At the start of the summer, Hilary Franz, Washington state’s commissioner of public lands, warned of an upcoming wildfire season that once again could choke our air quality with irritating smoke for possibly most of the summer.
“We are in really bad shape. We are in extremely dry conditions,” she told The Reflector’s sister paper. “We are, right now, expecting one of the worst fire seasons to date.”
It never happened, as wet and cool weather emerged throughout much of the summer.
Last week, the Washington state Department of Natural Resources stated, “Fire season hasn’t been as severe on the westside as originally predicted, but we’re still not out of the woods for east wind events. They’re the most severe fire weather pattern for Western Washington and generally occur in late August through early October. They can cause late-season ignitions in the Cascades and on the westside.”
“Thankfully, (the predicted) smokey scenario hasn’t played out this year,” officials wrote in the Washington Smoke Blog last week, which is a partnership between state, county, federal and tribes. “The chances of the smoke monster making a comeback are diminishing as the sun becomes more preoccupied with baking the southern hemisphere.”
The blog stated the number of wildfires in 2019 is lower than the years 2013 and 2016, which are recent low marks for Washington state.
“Holdover fires continue to be discovered in Washington/Oregon but they are exhibiting low fire behavior with minimal spread potential,” the blog stated. “No new large fires have been reported and forecast fire danger is mostly low to moderate. However, there is still potential for brush fire in Southeastern Washington.”
The Left Hand Fire, located about 17 miles northwest of Naches, is under control but still smoking. It started on July 23 from a lightning strike. The fire is 3,406 acres in size, but the perimeter is 92 percent contained. At its peak, 380 personnel fought the fire, which is now in mop-up mode. Still, the cost is high. To fight the Left Hand Fire alone, it cost the state over $8 million (fighting wildfires in Washington state has averaged a cost of $153 million the past few years).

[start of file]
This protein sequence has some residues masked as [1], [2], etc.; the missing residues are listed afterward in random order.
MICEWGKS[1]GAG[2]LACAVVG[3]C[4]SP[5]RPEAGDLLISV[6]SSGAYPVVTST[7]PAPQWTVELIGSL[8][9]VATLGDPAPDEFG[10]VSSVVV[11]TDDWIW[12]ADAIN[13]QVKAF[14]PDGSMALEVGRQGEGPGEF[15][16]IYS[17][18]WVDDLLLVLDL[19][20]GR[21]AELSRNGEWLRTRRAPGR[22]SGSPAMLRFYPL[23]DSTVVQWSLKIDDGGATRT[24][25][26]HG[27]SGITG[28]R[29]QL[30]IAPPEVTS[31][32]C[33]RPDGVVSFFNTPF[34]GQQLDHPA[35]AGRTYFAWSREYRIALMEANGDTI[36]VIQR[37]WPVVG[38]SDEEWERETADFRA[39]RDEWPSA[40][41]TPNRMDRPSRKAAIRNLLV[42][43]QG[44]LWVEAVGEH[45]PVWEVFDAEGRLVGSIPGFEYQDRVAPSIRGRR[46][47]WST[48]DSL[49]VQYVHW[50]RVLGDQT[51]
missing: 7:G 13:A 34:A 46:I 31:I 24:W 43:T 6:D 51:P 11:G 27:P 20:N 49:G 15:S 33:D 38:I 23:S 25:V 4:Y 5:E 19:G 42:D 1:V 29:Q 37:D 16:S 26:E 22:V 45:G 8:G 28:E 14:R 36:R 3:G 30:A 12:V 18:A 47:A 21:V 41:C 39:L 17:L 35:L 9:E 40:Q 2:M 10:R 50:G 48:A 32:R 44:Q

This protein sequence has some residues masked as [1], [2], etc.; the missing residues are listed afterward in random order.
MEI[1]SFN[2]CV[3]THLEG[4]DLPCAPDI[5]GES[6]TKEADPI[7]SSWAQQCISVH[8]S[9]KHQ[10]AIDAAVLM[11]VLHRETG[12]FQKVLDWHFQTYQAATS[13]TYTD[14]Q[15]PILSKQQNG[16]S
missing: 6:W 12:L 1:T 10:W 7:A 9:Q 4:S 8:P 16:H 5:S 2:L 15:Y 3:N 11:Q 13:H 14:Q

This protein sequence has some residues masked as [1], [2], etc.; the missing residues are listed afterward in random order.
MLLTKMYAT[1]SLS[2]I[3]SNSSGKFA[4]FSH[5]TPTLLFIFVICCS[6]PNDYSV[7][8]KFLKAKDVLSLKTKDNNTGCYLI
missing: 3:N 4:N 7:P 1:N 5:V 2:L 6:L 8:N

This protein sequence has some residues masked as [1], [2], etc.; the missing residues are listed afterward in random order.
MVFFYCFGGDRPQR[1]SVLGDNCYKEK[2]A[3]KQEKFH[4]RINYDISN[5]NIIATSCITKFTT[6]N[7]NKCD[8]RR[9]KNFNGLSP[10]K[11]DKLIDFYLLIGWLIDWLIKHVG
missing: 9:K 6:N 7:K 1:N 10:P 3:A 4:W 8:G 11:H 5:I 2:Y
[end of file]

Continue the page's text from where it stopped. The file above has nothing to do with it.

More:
Historically, the wildfire season decreases by the end of August, but doesn’t officially end until early October.
Sept. 6’s lightning strikes hit much of Oregon and parts of Southwest Washington and Eastern Washington, causing scattered wildfires. The largest was in South Central Oregon with an estimated 93 acres burning, and reports of a larger fire near Prospect, Oregon, were filtering in Friday morning. In all, the Sept. 6 thunderstorms caused 116 fires covering 159 acres in Oregon, and six fires covering one acre in Washington, according to the Northwest Interagency Coordination Center.
This week we’ll be an a pattern of rain and colder temperatures, except for Thursday when temps flash up into the low 80s. For most of the coming days, highs will max out in the low 70s; lows will drop to the lower 50s.
The past few years have not been so kind to those breathing what is usually the pristine air of Western Washington. Last year wildfire smoke from fires in Siberia, Canada, Eastern Washington and Oregon caused unhealthy air for weeks, according to the Puget Sound Clean Air Agency. The same conditions occurred in 2017.
For now, anyway, residents of Western Washington can breath easy.